The desert is a place of obscurity. Moses had to cope with being a nobody. All his adolescent and adult life, he had been a big-time somebody. The spotlight followed his every move, much as the contemporary spotlight follows Britain’s Prince William and Prince Harry. Every time Moses stood, people looked up expectantly. Every time he addressed them, people stopped talking and listened. Every time he strolled through the streets, heads turned.
Sheep don’t do that. You can say whatever you want, you can turn backflips while reciting poetry, and the flock won’t be impressed at all. They’ll go right on feeding their faces. As much as you and I may appreciate wool sweaters and wool socks, sheep are basically unintelligent and unresponsive animals. And Moses had the pleasure of their company for four long decades of his life.
Perhaps you identify with this situation. As you read, you’re nodding your head. You are taking some course work in obscurity yourself; you find yourself struggling every day with the limitations you’ve had to endure. You have been forced by the very nature of the desert to give up many of the privileges, perks, and activities you once enjoyed and held most dear. Now you’re “just getting by,” subsisting on the absolute basics of life. That is God’s plan, my friend. And if you would graduate from His school of the desert, you must take classes in obscurity; it is the first required course of the school.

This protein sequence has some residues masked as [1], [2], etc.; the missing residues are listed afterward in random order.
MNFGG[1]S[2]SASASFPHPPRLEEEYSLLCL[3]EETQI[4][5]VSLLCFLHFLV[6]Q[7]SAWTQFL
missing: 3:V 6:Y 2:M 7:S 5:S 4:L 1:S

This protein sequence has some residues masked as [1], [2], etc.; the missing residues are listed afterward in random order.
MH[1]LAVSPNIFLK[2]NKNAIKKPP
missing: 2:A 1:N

Amy Carmichael, one of my favorite poets, wrote these words:
Before the winds that blow do cease,
Teach me to dwell within Thy calm:
Before the pain has passed in peace,
Give me, my God, to sing a psalm.
Let me not lose the chance to prove
The fullness of enabling love.
Oh, love of God, do this for me:
Maintain a constant victory.1Amy Carmichael, from Rose from Brier (Fort Washington, Penn.: CLC Publications, 1973), 12. Used by permission.
Here is the unvarnished truth: If you don’t learn to live peacefully with obscurity, you will repeat that course until you do. You cannot skip this one and still graduate.
|↟1||Amy Carmichael, from Rose from Brier (Fort Washington, Penn.: CLC Publications, 1973), 12. Used by permission.|